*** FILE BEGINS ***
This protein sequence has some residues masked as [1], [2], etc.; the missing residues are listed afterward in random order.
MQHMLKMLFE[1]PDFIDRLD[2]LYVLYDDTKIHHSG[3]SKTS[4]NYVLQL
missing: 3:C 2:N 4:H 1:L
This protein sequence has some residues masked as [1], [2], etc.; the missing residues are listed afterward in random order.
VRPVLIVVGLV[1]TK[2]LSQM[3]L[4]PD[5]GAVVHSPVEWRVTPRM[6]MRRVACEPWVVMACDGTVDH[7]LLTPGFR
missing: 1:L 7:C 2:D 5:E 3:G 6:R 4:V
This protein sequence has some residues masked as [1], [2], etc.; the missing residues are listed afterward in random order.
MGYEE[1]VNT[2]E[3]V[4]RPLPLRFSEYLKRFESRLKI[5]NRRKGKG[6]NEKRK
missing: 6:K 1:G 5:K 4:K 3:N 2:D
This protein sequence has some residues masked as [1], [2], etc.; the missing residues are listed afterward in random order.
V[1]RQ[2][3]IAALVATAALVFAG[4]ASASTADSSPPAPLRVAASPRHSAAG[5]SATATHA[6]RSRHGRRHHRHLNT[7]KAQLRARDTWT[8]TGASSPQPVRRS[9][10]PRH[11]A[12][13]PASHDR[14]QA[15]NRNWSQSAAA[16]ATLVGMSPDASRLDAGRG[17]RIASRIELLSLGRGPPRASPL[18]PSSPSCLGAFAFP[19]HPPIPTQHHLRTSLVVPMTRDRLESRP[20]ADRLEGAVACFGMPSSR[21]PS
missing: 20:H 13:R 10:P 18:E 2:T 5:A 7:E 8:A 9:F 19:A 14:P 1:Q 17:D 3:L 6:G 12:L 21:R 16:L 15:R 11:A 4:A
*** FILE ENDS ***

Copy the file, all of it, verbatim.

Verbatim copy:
This protein sequence has some residues masked as [1], [2], etc.; the missing residues are listed afterward in random order.
MQHMLKMLFE[1]PDFIDRLD[2]LYVLYDDTKIHHSG[3]SKTS[4]NYVLQL
missing: 3:C 2:N 4:H 1:L
This protein sequence has some residues masked as [1], [2], etc.; the missing residues are listed afterward in random order.
VRPVLIVVGLV[1]TK[2]LSQM[3]L[4]PD[5]GAVVHSPVEWRVTPRM[6]MRRVACEPWVVMACDGTVDH[7]LLTPGFR
missing: 1:L 7:C 2:D 5:E 3:G 6:R 4:V
This protein sequence has some residues masked as [1], [2], etc.; the missing residues are listed afterward in random order.
MGYEE[1]VNT[2]E[3]V[4]RPLPLRFSEYLKRFESRLKI[5]NRRKGKG[6]NEKRK
missing: 6:K 1:G 5:K 4:K 3:N 2:D
This protein sequence has some residues masked as [1], [2], etc.; the missing residues are listed afterward in random order.
V[1]RQ[2][3]IAALVATAALVFAG[4]ASASTADSSPPAPLRVAASPRHSAAG[5]SATATHA[6]RSRHGRRHHRHLNT[7]KAQLRARDTWT[8]TGASSPQPVRRS[9][10]PRH[11]A[12][13]PASHDR[14]QA[15]NRNWSQSAAA[16]ATLVGMSPDASRLDAGRG[17]RIASRIELLSLGRGPPRASPL[18]PSSPSCLGAFAFP[19]HPPIPTQHHLRTSLVVPMTRDRLESRP[20]ADRLEGAVACFGMPSSR[21]PS
missing: 20:H 13:R 10:P 18:E 2:T 5:A 7:E 8:A 9:F 19:A 14:P 1:Q 17:D 3:L 6:G 12:L 21:R 16:L 15:R 11:A 4:A